1

I have a program that needs to change the state of the widget but the problem is I keep getting this error:

Traceback (most recent call last):
  File "C:\Users\Public\Documents\Programming\Spellox\Spellox.py", line 67, in <module>
      new_word()
  File "C:\Users\Public\Documents\Programming\Spellox\Spellox.py", line 37, in new_word
     entry['state'] = DISABLED
TypeError: 'NoneType' object does not support item assignment

Can anyone help here is my code for the entry widget:

from tkinter import *
import time

root = Tk()

entry = Entry(root, fg='blue', textvariable=check_var).pack(side=TOP)

def change():
     time.sleep(3)
     entry['state'] = DISABLED

change()

root.mainloop()

Thanks In Advance!

2

pack returns nothing. So entry now is a None. Besides, using time.sleep in tk is not a good choice. You may use:

from tkinter import *

root = Tk()
check_var = StringVar()
entry = Entry(root, fg='blue', textvariable=check_var)

def change():
     entry['state'] = DISABLED

entry.after(3000, change)
entry.pack(side=TOP)
root.mainloop()
2

Your problem is that the pack method of Entry actually returns None, not the entrybox. You can see this by putting print(entry) right beneath the line where you define entry. It will print None in the terminal. To fix this problem, put pack on it's own line like this:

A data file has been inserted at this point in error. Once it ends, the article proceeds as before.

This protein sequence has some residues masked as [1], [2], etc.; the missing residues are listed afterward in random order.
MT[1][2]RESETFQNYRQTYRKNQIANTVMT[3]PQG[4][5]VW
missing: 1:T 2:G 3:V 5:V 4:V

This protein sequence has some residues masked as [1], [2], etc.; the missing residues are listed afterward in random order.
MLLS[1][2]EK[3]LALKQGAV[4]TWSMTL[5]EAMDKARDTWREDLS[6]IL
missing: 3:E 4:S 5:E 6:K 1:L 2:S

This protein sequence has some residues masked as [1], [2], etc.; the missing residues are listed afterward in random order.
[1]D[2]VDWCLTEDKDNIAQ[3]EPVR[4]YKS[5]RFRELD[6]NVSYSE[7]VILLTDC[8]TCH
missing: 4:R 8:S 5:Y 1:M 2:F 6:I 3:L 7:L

entry = Entry(root, fg='blue', textvariable=check_var)
entry.pack(side=TOP)

Now, entry refers to the entrybox like it should, not the pack method of the entrybox.

Also, if you plan to use change repeatedly in your script, then putting it in a named function is a good thing. Otherwise, I would simply do this:

from tkinter import *

root = Tk()

check_var = StringVar()
entry = Entry(root, fg='blue', textvariable=check_var)
entry.pack(side=TOP)

entry.after(3000, lambda:entry.config(state=DISABLED))

root.mainloop()

It's more concise and using a lambda means there is no need to define a whole named function just to be used one time.

  • While what you say is true and the code works, you didn't address what the real problem was (hint: it has nothing to do with the use of lambda) – Bryan Oakley Jul 19 '13 at 23:46
  • @BryanOakley: Thanks for the tip. Let me add a 101. – iCodez Jul 20 '13 at 14:06

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